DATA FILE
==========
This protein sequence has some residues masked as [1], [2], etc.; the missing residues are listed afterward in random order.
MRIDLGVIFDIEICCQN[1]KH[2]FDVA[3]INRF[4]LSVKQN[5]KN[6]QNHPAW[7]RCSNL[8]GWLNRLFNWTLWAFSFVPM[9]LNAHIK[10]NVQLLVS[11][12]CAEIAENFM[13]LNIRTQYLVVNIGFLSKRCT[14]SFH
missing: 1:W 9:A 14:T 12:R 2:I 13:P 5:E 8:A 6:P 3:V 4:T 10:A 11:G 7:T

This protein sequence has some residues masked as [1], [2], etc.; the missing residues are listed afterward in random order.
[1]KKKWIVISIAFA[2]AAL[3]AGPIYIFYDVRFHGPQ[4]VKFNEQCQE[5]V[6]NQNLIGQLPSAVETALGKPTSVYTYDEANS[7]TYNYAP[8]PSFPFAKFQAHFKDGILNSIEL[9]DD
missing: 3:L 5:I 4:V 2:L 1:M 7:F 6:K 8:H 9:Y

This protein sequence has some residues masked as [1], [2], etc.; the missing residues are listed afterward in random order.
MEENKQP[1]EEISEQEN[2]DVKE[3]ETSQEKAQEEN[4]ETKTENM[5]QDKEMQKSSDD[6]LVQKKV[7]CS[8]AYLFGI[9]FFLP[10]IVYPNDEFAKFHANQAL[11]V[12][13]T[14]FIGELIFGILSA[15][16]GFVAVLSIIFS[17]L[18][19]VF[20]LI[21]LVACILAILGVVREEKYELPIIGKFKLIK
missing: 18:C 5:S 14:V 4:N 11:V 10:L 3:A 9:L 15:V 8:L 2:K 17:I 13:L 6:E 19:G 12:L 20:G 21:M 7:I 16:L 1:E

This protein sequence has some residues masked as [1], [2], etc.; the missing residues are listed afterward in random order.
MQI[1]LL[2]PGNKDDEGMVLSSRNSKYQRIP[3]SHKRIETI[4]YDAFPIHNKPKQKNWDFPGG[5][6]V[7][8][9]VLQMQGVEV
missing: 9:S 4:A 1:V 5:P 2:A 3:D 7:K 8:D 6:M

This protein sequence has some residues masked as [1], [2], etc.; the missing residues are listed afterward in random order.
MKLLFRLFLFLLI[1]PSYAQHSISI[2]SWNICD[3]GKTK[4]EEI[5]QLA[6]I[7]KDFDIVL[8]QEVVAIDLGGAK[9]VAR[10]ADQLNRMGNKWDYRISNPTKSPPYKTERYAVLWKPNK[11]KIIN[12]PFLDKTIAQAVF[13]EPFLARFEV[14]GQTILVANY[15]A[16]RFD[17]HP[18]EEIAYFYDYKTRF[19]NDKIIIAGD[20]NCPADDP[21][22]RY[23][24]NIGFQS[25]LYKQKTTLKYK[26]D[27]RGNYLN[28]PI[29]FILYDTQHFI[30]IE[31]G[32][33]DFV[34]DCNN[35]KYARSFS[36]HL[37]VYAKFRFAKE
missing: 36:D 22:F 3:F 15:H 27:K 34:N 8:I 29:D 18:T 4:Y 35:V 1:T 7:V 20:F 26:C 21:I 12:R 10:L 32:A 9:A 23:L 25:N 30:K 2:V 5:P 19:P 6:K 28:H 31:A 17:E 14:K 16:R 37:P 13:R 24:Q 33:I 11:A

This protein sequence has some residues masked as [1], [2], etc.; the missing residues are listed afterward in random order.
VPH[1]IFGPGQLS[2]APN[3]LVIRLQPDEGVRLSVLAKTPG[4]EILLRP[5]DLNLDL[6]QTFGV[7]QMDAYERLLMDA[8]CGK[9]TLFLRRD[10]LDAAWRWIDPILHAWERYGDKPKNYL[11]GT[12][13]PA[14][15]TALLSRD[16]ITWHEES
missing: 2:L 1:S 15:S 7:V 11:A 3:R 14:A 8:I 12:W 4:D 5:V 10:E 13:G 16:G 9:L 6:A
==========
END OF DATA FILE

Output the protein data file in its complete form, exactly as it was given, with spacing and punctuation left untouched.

This protein sequence has some residues masked as [1], [2], etc.; the missing residues are listed afterward in random order.
MRIDLGVIFDIEICCQN[1]KH[2]FDVA[3]INRF[4]LSVKQN[5]KN[6]QNHPAW[7]RCSNL[8]GWLNRLFNWTLWAFSFVPM[9]LNAHIK[10]NVQLLVS[11][12]CAEIAENFM[13]LNIRTQYLVVNIGFLSKRCT[14]SFH
missing: 1:W 9:A 14:T 12:R 2:I 13:P 5:E 8:A 6:P 3:V 4:T 10:A 11:G 7:T

This protein sequence has some residues masked as [1], [2], etc.; the missing residues are listed afterward in random order.
[1]KKKWIVISIAFA[2]AAL[3]AGPIYIFYDVRFHGPQ[4]VKFNEQCQE[5]V[6]NQNLIGQLPSAVETALGKPTSVYTYDEANS[7]TYNYAP[8]PSFPFAKFQAHFKDGILNSIEL[9]DD
missing: 3:L 5:I 4:V 2:L 1:M 7:F 6:K 8:H 9:Y

This protein sequence has some residues masked as [1], [2], etc.; the missing residues are listed afterward in random order.
MEENKQP[1]EEISEQEN[2]DVKE[3]ETSQEKAQEEN[4]ETKTENM[5]QDKEMQKSSDD[6]LVQKKV[7]CS[8]AYLFGI[9]FFLP[10]IVYPNDEFAKFHANQAL[11]V[12][13]T[14]FIGELIFGILSA[15][16]GFVAVLSIIFS[17]L[18][19]VF[20]LI[21]LVACILAILGVVREEKYELPIIGKFKLIK
missing: 18:C 5:S 14:V 4:N 11:V 10:L 3:A 9:L 15:V 8:L 2:K 17:I 13:L 6:E 19:G 12:L 20:G 21:M 7:I 16:L 1:E

This protein sequence has some residues masked as [1], [2], etc.; the missing residues are listed afterward in random order.
MQI[1]LL[2]PGNKDDEGMVLSSRNSKYQRIP[3]SHKRIETI[4]YDAFPIHNKPKQKNWDFPGG[5][6]V[7][8][9]VLQMQGVEV
missing: 9:S 4:A 1:V 5:P 2:A 3:D 7:K 8:D 6:M

This protein sequence has some residues masked as [1], [2], etc.; the missing residues are listed afterward in random order.
MKLLFRLFLFLLI[1]PSYAQHSISI[2]SWNICD[3]GKTK[4]EEI[5]QLA[6]I[7]KDFDIVL[8]QEVVAIDLGGAK[9]VAR[10]ADQLNRMGNKWDYRISNPTKSPPYKTERYAVLWKPNK[11]KIIN[12]PFLDKTIAQAVF[13]EPFLARFEV[14]GQTILVANY[15]A[16]RFD[17]HP[18]EEIAYFYDYKTRF[19]NDKIIIAGD[20]NCPADDP[21][22]RY[23][24]NIGFQS[25]LYKQKTTLKYK[26]D[27]RGNYLN[28]PI[29]FILYDTQHFI[30]IE[31]G[32][33]DFV[34]DCNN[35]KYARSFS[36]HL[37]VYAKFRFAKE
missing: 36:D 22:F 3:F 15:H 27:K 34:N 8:I 29:D 18:T 4:Y 35:V 1:T 7:V 20:F 26:C 21:I 12:R 10:L 32:A 9:A 23:L 25:N 30:K 2:V 5:P 19:P 6:K 28:H 31:A 17:E 14:K 16:R 37:P 13:R 24:Q 33:I 11:A

This protein sequence has some residues masked as [1], [2], etc.; the missing residues are listed afterward in random order.
VPH[1]IFGPGQLS[2]APN[3]LVIRLQPDEGVRLSVLAKTPG[4]EILLRP[5]DLNLDL[6]QTFGV[7]QMDAYERLLMDA[8]CGK[9]TLFLRRD[10]LDAAWRWIDPILHAWERYGDKPKNYL[11]GT[12][13]PA[14][15]TALLSRD[16]ITWHEES
missing: 2:L 1:S 15:S 7:V 11:A 3:R 14:A 8:I 12:W 4:D 5:V 10:E 13:G 16:G 9:L 6:A